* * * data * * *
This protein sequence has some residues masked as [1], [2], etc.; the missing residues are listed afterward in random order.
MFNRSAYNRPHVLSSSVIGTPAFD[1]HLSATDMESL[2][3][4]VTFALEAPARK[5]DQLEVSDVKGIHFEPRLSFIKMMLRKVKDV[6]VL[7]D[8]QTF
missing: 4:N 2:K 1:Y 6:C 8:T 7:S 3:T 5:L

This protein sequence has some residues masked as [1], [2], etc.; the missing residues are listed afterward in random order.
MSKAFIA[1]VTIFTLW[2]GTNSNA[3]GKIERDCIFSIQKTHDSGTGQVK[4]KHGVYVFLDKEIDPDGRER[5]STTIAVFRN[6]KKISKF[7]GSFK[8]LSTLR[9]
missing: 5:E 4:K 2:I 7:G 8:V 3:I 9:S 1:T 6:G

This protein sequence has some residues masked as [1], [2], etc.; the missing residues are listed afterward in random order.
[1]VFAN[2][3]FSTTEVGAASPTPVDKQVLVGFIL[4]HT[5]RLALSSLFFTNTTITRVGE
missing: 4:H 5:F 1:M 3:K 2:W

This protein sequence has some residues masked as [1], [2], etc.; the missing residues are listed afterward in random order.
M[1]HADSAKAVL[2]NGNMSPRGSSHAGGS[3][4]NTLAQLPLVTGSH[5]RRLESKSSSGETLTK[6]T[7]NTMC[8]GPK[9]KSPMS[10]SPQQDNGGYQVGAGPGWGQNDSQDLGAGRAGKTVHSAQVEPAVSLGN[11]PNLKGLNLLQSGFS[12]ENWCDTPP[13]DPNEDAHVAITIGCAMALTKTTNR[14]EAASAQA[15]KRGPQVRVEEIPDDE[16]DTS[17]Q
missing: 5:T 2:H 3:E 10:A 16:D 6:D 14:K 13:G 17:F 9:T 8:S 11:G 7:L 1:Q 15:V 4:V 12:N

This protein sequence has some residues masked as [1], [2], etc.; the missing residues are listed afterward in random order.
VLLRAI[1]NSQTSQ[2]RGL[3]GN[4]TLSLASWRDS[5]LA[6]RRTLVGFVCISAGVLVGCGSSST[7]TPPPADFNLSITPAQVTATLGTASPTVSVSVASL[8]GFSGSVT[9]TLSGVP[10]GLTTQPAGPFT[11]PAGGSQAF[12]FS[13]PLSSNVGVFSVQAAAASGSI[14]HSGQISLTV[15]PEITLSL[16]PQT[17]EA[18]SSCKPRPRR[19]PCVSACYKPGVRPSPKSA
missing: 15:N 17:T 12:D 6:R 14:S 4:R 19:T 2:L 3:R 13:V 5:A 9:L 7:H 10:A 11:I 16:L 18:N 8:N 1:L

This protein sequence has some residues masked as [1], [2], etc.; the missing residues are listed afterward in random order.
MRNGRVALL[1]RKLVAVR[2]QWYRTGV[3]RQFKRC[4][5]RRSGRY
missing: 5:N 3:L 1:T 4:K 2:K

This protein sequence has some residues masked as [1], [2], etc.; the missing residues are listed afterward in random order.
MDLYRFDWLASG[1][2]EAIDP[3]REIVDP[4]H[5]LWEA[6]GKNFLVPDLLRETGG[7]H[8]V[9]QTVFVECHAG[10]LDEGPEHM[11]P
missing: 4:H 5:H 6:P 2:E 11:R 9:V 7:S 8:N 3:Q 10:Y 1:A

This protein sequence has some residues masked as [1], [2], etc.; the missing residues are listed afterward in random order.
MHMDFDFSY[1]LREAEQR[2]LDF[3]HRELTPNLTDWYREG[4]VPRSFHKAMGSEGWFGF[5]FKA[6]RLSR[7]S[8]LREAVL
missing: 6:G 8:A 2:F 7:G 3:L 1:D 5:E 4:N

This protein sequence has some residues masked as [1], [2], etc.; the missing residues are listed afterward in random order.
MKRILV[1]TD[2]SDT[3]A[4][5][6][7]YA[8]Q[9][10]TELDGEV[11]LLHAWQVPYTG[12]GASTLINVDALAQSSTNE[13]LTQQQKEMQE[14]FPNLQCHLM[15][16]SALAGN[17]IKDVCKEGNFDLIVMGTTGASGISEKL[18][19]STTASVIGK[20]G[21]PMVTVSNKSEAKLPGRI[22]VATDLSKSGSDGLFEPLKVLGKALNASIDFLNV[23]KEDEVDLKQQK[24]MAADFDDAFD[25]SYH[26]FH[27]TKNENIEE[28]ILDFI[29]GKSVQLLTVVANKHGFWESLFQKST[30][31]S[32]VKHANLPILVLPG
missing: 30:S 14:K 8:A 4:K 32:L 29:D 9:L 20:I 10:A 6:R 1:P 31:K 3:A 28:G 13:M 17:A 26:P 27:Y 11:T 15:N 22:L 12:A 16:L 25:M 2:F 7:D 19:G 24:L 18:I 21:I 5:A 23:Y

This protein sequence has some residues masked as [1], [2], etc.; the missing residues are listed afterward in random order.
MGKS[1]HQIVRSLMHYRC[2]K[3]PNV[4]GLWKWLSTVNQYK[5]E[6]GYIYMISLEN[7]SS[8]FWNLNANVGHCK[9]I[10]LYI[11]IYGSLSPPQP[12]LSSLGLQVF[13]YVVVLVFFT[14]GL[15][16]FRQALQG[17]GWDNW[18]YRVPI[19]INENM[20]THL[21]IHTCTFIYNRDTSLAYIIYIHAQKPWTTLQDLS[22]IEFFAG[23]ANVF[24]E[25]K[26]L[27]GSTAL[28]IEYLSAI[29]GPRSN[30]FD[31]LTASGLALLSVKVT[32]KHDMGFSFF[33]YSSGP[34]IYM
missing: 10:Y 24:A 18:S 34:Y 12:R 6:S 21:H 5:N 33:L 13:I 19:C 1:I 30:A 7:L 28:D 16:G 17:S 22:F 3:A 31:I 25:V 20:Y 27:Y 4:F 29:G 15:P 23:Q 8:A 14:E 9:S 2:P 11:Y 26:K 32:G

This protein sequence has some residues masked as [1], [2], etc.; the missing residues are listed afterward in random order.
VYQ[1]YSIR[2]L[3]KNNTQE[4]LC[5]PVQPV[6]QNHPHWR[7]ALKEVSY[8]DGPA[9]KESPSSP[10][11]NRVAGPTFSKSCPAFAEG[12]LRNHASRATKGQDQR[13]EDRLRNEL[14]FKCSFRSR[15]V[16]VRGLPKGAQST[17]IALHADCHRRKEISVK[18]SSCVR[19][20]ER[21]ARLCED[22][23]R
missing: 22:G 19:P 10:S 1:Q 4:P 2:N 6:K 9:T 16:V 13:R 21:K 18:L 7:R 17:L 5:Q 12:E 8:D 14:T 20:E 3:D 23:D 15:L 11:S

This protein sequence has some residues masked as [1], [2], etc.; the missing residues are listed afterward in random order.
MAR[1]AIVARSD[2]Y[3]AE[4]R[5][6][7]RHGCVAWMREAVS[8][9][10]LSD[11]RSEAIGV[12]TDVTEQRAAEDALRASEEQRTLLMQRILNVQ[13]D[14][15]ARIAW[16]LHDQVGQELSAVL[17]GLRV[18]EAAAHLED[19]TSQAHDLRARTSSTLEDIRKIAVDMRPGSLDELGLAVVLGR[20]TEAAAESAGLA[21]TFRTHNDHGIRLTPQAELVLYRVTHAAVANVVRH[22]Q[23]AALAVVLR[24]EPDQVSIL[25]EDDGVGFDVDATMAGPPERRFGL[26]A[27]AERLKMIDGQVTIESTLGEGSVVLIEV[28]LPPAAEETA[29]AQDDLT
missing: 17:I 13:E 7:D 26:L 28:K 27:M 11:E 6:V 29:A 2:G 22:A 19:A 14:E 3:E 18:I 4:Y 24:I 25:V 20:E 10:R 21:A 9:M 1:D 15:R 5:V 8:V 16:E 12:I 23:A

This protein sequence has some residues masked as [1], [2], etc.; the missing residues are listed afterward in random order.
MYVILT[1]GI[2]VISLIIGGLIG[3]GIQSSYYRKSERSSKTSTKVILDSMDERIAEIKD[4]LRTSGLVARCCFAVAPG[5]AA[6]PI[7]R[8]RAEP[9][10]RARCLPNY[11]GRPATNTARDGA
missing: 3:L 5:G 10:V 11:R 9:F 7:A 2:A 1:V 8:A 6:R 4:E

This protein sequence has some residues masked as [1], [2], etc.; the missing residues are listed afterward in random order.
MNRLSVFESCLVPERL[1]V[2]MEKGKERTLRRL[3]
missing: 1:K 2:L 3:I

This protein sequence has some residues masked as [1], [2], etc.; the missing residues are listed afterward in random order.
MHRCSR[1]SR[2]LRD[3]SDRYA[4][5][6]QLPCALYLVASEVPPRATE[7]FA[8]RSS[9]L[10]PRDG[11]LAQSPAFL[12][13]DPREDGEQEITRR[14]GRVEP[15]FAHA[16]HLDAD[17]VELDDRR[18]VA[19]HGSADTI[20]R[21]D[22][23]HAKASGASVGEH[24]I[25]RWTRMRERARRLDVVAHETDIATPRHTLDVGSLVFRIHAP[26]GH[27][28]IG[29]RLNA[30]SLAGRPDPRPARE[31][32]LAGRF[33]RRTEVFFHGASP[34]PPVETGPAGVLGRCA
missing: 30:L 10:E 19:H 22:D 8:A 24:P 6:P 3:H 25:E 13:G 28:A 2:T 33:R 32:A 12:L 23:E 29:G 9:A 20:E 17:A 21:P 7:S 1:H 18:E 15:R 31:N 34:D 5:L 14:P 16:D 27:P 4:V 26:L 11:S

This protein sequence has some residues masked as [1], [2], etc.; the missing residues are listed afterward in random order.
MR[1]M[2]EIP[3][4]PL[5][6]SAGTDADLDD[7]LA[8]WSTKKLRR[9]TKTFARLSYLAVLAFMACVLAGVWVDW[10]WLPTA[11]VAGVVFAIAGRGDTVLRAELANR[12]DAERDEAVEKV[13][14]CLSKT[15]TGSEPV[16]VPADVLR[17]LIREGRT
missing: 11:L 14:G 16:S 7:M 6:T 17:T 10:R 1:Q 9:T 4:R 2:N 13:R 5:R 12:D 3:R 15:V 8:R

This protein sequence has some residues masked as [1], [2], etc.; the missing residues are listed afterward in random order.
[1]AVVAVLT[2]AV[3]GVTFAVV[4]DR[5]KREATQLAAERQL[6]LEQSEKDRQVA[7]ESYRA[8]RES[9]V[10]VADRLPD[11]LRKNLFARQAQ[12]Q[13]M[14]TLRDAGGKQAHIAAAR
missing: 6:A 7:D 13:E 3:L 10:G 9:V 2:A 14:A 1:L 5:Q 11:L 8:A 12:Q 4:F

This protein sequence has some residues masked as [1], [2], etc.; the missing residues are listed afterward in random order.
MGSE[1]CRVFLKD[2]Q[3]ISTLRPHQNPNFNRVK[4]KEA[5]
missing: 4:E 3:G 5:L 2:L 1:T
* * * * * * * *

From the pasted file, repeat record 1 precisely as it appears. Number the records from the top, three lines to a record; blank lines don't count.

This protein sequence has some residues masked as [1], [2], etc.; the missing residues are listed afterward in random order.
MFNRSAYNRPHVLSSSVIGTPAFD[1]HLSATDMESL[2][3][4]VTFALEAPARK[5]DQLEVSDVKGIHFEPRLSFIKMMLRKVKDV[6]VL[7]D[8]QTF
missing: 4:N 2:K 1:Y 6:C 8:T 7:S 3:T 5:L